STORY WRITTEN BY ROB NAGY
For Digital First Media
Had musicians Rex Fowler and Neal Shulman not had a chance meeting at a Boston coffee house in the early 70’s, the formation of the folk rock duo “Aztec Two-Step” would likely have not come to fruition.
More than four decades later, the duo remains intact, playing to audiences around the world from modest coffee houses to Carnegie Hall. Their perfect blend of vocal harmonies, hot guitar leads, deep lyrical content and relentless drive have found the pair dedicating a lifetime to the art of making music. To this day, they remain among the elite as one of the acoustic world’s most respected and enduring artists.
Named from a poem by beat poet Lawrence Ferlinghe, “Aztec Two-Step” signed with Elektra Records and released their self-titled album in 1972. Responsible for helping to introduce the 70’s generation to the music of the 60’s, the duo made a big splash with critics and rapidly became a presence on progressive FM and college radio.
“We fit into a certain radio format at the time, which was pretty much an alternative FM,” recalls Neal Shulman, from his home in New York City. “We had the support of a lot of stations, both commercial and non-commercial. The success of some of our records — without breaking into the Top 20 but still getting some significant airplay — was in the era of free format on radio. It wasn’t all about the charts.”
“We played a lot of shows,” adds Shulman. “We lived in New York, and we were kind of in the right place at the right time. If you look at a map of the country and you go: ‘OK, New England and down into Washington, D.C., Virginia and all of that and you look at the density of population and all the colleges that were there’ — we played every single one!”
“Thinking back on how we started and what the record business was like… we were kids,” says Shulman. “We didn’t know anything about anything. We were really able to connect and bond with our audience, and that audience has grown up and stayed with us.”
Throughput the 70’s and the decades to follow, Aztec Two-Step has released more than a dozen highly regarded albums. While significant commercial success has eluded them, they continue to enjoy a strong following.
Their live recording, “Time It Was – The Simon & Garfunkel Songbook” (2008), featured narration by the legendary late DJ Pete Fornatale, who provided commentary and insights based on his interviews with Simon and Garfunkel.
“In recent years, we started doing some shows that were not our original music as Aztec Two Step, playing our own original music period,” says Shulman. “Pete Fornatale was a seminal DJ in New York that started on WNEW FM. He became an icon in the golden era of FM radio. He had written a book about Simon and Garfunkel. We were fans. So, we ended up combining with him and his book, and he would actually narrate it. First, we did a Simon and Garfunkel thing and then it turned into an evening with narration with somebody who had actually interviewed Simon and Garfunkel over many years. From there, we expanded it out to include some other duos like the Everly Brothers, Peter and Gordon and Chad and Jeremy. So over the years, we turned that into an evening we called ‘Classic Duos.’”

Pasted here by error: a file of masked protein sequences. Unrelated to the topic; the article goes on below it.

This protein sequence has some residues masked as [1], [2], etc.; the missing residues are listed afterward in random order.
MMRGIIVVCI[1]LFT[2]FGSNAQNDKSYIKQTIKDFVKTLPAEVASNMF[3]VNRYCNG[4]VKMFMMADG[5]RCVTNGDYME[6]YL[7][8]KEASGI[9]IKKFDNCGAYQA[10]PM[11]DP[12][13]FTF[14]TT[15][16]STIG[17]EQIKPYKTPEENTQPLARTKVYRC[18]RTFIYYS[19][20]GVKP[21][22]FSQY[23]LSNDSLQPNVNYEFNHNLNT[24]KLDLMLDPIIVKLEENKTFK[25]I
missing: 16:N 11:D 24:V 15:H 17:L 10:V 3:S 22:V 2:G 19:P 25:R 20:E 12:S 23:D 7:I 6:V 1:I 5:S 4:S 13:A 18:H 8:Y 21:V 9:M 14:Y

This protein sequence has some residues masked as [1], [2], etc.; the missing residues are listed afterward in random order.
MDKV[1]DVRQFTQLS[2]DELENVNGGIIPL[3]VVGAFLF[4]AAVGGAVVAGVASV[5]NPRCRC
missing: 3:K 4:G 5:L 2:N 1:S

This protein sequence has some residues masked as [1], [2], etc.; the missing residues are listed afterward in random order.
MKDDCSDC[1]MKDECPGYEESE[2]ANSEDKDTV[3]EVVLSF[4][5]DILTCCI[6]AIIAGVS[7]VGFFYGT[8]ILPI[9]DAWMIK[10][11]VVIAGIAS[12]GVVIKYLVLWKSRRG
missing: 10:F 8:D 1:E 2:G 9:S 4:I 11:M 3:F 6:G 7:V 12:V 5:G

“Classic Duos, in some ways, is the most fun,” adds Shulman, “because, what we’ll do is a little bit of all those duos and our own music. That’s really what’s new. It would be great to say we have a new record in the can, but we don’t. So that’s something that has been a big change up for us over the years.”
Aztec Two-Step was the subject of the 1999 documentary “No Hit Wonder.” Their song “Days of Horses,” was used as the opening and closing music in the 2012 documentary “Selling Cars in America.”
Rhino Records featured their song “The Persecution and Restoration of Dean Moriarty (On The Road)” in the compilation “Forever Changing-The Golden Age of Elektra Records 1963-1973” (2007). That same year, Real Simple magazine named the duo’s self-titled debut as one of the top five classic folk albums, joining the likes of Bob Dylan, Judy Collins, Tom Rush and Phil Ochs.
Commemorating their 40th Anniversary, the band released a 10th studio album, “Cause & Effect,” featuring a collection of socially themed songs, different interpretations of previously recorded material and new compositions.
“I think the last couple of decades have been the most fun,” reflects Shulman. “We’re not young. We’re not crazy. We’re just playing. You go through hard times, but at some point you get older and you kind of come to this realization that your career is what it is. That’s the reward!”
“In the early days, I think your eye is always on the horizon – “Where’s that hit record the record company is telling us we’ve got to get and we want?” adds Shulman. “I’m very glad to have lived this dream, and it was a dream. When I was a kid I thought, ‘I’d love to be able to play music for a living.’”
IF YOU GO: Aztec Two-Step performs at 8 p.m., Friday, Sept. 25 at Steel City Coffee House, 203 Bridge Street, Phoenixville, PA 19460. Tickets can be purchased by calling (610) 933-4043 or on line at www.steelcitycoffeehouse.com.
To stay up to date with Aztec Two-Step visit www.aztectwostep.com